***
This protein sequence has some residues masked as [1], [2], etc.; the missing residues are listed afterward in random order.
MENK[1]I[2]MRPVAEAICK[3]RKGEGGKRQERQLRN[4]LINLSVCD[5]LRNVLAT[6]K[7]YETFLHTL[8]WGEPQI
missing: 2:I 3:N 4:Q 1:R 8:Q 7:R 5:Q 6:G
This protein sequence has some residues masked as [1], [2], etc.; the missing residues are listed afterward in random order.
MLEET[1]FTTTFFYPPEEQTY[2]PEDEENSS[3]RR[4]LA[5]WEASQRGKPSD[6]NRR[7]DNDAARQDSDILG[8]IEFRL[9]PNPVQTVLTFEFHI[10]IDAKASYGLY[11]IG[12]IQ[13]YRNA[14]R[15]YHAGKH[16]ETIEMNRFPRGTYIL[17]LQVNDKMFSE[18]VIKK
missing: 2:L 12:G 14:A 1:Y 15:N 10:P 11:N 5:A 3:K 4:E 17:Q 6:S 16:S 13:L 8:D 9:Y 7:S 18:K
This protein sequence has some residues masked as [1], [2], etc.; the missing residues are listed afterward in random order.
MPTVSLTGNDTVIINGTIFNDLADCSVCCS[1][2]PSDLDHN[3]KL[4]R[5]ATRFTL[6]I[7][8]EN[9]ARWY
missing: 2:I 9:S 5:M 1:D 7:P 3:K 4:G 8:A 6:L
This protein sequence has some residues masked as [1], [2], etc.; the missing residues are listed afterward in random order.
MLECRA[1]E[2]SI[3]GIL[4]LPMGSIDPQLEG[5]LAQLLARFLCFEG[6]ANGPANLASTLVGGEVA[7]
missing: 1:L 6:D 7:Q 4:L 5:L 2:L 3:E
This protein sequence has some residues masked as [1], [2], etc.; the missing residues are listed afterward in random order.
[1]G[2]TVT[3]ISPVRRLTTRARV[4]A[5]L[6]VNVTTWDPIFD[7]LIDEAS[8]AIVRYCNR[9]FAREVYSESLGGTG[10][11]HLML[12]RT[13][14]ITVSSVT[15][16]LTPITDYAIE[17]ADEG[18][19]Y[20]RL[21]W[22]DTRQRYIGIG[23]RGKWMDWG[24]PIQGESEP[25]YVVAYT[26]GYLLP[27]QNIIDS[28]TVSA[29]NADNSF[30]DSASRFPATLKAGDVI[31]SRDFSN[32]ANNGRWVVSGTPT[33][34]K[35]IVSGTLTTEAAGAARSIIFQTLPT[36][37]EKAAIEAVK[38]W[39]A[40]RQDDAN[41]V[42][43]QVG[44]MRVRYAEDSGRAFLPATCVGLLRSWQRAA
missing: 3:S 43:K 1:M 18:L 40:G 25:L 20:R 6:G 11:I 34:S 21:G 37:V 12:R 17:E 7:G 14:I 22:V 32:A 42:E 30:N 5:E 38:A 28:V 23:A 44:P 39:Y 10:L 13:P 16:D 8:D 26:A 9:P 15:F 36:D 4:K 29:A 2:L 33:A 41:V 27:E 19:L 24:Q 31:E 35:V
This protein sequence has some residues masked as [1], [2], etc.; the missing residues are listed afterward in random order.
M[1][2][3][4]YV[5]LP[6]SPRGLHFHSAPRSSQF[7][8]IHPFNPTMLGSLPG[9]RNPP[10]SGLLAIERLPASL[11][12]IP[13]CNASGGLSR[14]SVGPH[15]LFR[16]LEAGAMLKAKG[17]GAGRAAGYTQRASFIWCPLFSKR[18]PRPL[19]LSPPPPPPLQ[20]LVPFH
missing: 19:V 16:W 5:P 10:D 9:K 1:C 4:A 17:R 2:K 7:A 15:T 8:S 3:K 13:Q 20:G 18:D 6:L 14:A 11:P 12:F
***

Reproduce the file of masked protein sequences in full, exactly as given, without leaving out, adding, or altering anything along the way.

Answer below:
This protein sequence has some residues masked as [1], [2], etc.; the missing residues are listed afterward in random order.
MENK[1]I[2]MRPVAEAICK[3]RKGEGGKRQERQLRN[4]LINLSVCD[5]LRNVLAT[6]K[7]YETFLHTL[8]WGEPQI
missing: 2:I 3:N 4:Q 1:R 8:Q 7:R 5:Q 6:G
This protein sequence has some residues masked as [1], [2], etc.; the missing residues are listed afterward in random order.
MLEET[1]FTTTFFYPPEEQTY[2]PEDEENSS[3]RR[4]LA[5]WEASQRGKPSD[6]NRR[7]DNDAARQDSDILG[8]IEFRL[9]PNPVQTVLTFEFHI[10]IDAKASYGLY[11]IG[12]IQ[13]YRNA[14]R[15]YHAGKH[16]ETIEMNRFPRGTYIL[17]LQVNDKMFSE[18]VIKK
missing: 2:L 12:G 14:A 1:Y 15:N 10:P 11:N 5:A 3:K 4:E 17:Q 6:S 16:S 13:L 8:D 9:Y 7:S 18:K
This protein sequence has some residues masked as [1], [2], etc.; the missing residues are listed afterward in random order.
MPTVSLTGNDTVIINGTIFNDLADCSVCCS[1][2]PSDLDHN[3]KL[4]R[5]ATRFTL[6]I[7][8]EN[9]ARWY
missing: 2:I 9:S 5:M 1:D 7:P 3:K 4:G 8:A 6:L
This protein sequence has some residues masked as [1], [2], etc.; the missing residues are listed afterward in random order.
MLECRA[1]E[2]SI[3]GIL[4]LPMGSIDPQLEG[5]LAQLLARFLCFEG[6]ANGPANLASTLVGGEVA[7]
missing: 1:L 6:D 7:Q 4:L 5:L 2:L 3:E
This protein sequence has some residues masked as [1], [2], etc.; the missing residues are listed afterward in random order.
[1]G[2]TVT[3]ISPVRRLTTRARV[4]A[5]L[6]VNVTTWDPIFD[7]LIDEAS[8]AIVRYCNR[9]FAREVYSESLGGTG[10][11]HLML[12]RT[13][14]ITVSSVT[15][16]LTPITDYAIE[17]ADEG[18][19]Y[20]RL[21]W[22]DTRQRYIGIG[23]RGKWMDWG[24]PIQGESEP[25]YVVAYT[26]GYLLP[27]QNIIDS[28]TVSA[29]NADNSF[30]DSASRFPATLKAGDVI[31]SRDFSN[32]ANNGRWVVSGTPT[33][34]K[35]IVSGTLTTEAAGAARSIIFQTLPT[36][37]EKAAIEAVK[38]W[39]A[40]RQDDAN[41]V[42][43]QVG[44]MRVRYAEDSGRAFLPATCVGLLRSWQRAA
missing: 3:S 43:K 1:M 18:L 40:G 25:L 20:R 6:G 11:I 34:S 21:G 37:V 12:R 17:E 7:G 14:I 22:V 32:A 42:E 30:N 5:E 38:A 28:V 23:A 44:P 39:Y 10:L 13:P 16:D 8:D 26:A 9:P 15:F 36:D 4:K 29:A 2:L 33:A 41:V 27:E 19:L 24:Q 31:E 35:V
This protein sequence has some residues masked as [1], [2], etc.; the missing residues are listed afterward in random order.
M[1][2][3][4]YV[5]LP[6]SPRGLHFHSAPRSSQF[7][8]IHPFNPTMLGSLPG[9]RNPP[10]SGLLAIERLPASL[11][12]IP[13]CNASGGLSR[14]SVGPH[15]LFR[16]LEAGAMLKAKG[17]GAGRAAGYTQRASFIWCPLFSKR[18]PRPL[19]LSPPPPPPLQ[20]LVPFH
missing: 19:V 16:W 5:P 10:D 9:K 1:C 4:A 17:R 2:K 7:A 15:T 8:S 3:K 13:Q 20:G 18:D 6:L 14:A 11:P 12:F